Rosa Parks was born Rosa Louise McCauley in Tuskegee, Alabama to James McCauley, a carpenter, and Leona McCauley, a teacher. At two years of age she moved to her grandparents' farm in Pine Level, Alabama with her mother and young brother, Sylvester. When she was 11-years-old she enrolled in the Montgomery Industrial School for Girls, a private school founded by liberal women from the northern US. The school's philosophy of self-worth was consistent with Rosa Parks mothers advice to "take advantage of the opportunities, no matter how few they were."
Opportunities were indeed very few. "Back then," Mrs. Parks recalled in an interview, "we didn't have any civil rights. It was just a matter of survival, of existing from one day to the next. I remember going to sleep as a girl hearing the Klan ride at night and hearing a lynching and being afraid the house would burn down." In the same interview, she noted her lifelong acquaintance with fear as the reason for her fearlessness in deciding to appeal her conviction during the bus boycott. "I didn't have any special fear," she said. "It was more of a relief to know that I wasn't alone."
Her Untold Story
Many people think Rosa Parks story began that day on the bus, but what they don't know is that prior to her arrest, Mrs. Parks had a firm and quiet strength to change things that were unjust. She worked as a secretary of the NAACP and later as an adviser to the NAACP youth council. She was determined to work for many years to improve the lot of African-Americans in the segregated south.
She also tried to vote on several occasions when it was still nearly impossible. She had many run-ins with bus drivers and was evicted from buses. Parks recalls the humiliation: "I didn't want to pay my fare and then go around the back door, because many times, even if you did that, you might not get on the bus at all. They'd probably shut the door, drive off, and leave you standing there."
The Rest is History
Rosa Parks's arrest and trial resulted in a 381-day Montgomery bus boycott, and, finally, the Supreme Court's ruling in November 1956 that segregation on transportation is unconstitutional.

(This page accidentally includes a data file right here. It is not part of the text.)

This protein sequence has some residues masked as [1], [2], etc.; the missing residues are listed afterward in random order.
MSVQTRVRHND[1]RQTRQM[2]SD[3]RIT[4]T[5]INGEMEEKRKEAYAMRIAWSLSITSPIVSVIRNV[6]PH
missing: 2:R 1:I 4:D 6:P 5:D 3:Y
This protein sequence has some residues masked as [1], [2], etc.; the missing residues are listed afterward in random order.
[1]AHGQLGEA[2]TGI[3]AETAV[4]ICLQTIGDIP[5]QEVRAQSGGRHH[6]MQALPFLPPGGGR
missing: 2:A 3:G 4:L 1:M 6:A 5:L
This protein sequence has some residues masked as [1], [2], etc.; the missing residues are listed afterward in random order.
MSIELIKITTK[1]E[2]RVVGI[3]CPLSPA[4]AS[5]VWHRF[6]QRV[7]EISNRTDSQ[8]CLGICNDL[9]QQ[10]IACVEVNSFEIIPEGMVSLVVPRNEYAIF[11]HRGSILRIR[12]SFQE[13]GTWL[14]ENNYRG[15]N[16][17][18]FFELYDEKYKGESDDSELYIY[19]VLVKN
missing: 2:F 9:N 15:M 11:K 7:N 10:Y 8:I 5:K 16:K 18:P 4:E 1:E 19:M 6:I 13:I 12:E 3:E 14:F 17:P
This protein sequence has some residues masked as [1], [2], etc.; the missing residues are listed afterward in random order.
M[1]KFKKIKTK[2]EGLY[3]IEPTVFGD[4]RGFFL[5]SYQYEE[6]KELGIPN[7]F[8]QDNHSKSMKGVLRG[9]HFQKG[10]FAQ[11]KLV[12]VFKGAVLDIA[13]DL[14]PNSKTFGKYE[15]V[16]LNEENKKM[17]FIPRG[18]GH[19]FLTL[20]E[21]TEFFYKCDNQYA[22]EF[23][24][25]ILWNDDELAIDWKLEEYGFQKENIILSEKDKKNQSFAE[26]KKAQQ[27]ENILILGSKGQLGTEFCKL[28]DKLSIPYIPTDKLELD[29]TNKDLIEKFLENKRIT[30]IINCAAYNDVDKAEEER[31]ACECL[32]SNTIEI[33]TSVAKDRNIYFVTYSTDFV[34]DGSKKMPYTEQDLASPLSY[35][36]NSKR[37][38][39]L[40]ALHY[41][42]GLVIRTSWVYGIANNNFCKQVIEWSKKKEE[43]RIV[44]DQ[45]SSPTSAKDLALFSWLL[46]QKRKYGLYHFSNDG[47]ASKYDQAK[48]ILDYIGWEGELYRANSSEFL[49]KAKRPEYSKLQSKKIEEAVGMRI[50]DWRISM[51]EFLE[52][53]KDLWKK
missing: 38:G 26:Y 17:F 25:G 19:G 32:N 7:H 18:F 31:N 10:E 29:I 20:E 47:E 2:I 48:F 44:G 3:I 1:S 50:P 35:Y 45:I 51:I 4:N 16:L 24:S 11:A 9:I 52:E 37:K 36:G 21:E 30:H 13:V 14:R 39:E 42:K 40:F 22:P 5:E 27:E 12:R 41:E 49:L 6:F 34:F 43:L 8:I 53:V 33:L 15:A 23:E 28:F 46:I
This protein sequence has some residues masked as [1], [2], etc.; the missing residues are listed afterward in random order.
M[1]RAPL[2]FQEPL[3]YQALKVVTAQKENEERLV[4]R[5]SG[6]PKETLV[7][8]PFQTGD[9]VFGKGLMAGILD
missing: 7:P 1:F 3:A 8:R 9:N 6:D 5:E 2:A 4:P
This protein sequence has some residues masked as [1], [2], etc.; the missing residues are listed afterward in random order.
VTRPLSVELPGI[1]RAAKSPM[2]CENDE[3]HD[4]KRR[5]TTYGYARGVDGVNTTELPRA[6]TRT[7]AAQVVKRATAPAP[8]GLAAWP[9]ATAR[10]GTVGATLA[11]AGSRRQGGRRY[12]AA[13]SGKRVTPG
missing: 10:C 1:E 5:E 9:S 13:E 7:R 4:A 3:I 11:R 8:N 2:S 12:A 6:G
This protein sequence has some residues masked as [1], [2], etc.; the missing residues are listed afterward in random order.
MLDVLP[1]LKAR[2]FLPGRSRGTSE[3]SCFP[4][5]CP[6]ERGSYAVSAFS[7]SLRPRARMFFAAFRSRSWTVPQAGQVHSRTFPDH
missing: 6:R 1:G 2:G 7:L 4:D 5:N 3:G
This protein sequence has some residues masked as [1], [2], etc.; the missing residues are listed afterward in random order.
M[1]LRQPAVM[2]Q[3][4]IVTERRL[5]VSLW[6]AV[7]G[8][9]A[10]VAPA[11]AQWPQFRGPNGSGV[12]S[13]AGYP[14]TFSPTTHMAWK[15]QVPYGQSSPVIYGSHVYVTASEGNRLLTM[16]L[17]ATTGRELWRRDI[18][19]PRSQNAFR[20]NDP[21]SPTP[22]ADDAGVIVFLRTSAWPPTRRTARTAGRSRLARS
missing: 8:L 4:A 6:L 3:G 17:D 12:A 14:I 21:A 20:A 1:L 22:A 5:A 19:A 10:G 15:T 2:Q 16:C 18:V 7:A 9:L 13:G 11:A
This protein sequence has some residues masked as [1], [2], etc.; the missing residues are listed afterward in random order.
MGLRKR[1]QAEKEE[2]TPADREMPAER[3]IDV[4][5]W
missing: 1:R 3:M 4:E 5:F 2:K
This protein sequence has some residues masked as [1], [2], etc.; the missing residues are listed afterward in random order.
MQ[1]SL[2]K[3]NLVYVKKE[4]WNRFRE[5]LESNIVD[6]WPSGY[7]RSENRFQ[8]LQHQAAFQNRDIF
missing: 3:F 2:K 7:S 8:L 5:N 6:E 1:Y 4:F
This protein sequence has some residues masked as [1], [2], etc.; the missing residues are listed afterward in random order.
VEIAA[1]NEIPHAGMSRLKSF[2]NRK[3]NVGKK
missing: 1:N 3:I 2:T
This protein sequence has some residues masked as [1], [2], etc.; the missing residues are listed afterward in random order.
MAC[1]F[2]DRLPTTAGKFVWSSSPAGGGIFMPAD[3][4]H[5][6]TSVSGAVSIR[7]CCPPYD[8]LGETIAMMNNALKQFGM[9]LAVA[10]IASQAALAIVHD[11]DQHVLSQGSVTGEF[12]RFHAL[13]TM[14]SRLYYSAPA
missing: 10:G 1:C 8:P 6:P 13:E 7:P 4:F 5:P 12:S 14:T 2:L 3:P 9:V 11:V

Even after her arrest she suffered hardships as a result of the boycott. She lost her job at the department store she worked at, and her husband quit his job after his boss forbade him from talking about his wife or the legal case.
In 1957, Mrs. Parks and her husband moved to Detroit, Michigan where Mrs. Parks served on the staff of U.S. Representative John Conyers. The Southern Christian Leadership Council established an annual Rosa Parks Freedom Award in her honor.
After the death of her husband in 1977, Rosa Parks and Elaine Eason Steele co-founded the Rosa and Raymond Parks Institute for Self-Development. The institute runs "Pathways to Freedom" bus tours, which introduce young people to important civil rights and Underground Railroad sites throughout the country.
A Legacy Not to be Forgotten
Rosa Parks lived a brave life, and she died at the age of 92 on October 24, 2005. City officials in Montgomery and Detroit announced on October 27, 2005 that the front seats of their city buses would be reserved with black ribbons in honor of Parks until her funeral.
During Black History Month and throughout the entire year, it is good to be reminded of the brave steps that people like Rosa Parks took to promote freedom and equality in this country. We hope in 2009 we can all think of small ways in which we can help make the world a better place for everyone, and we can uphold the legacy left before us by people like Mrs. Parks.
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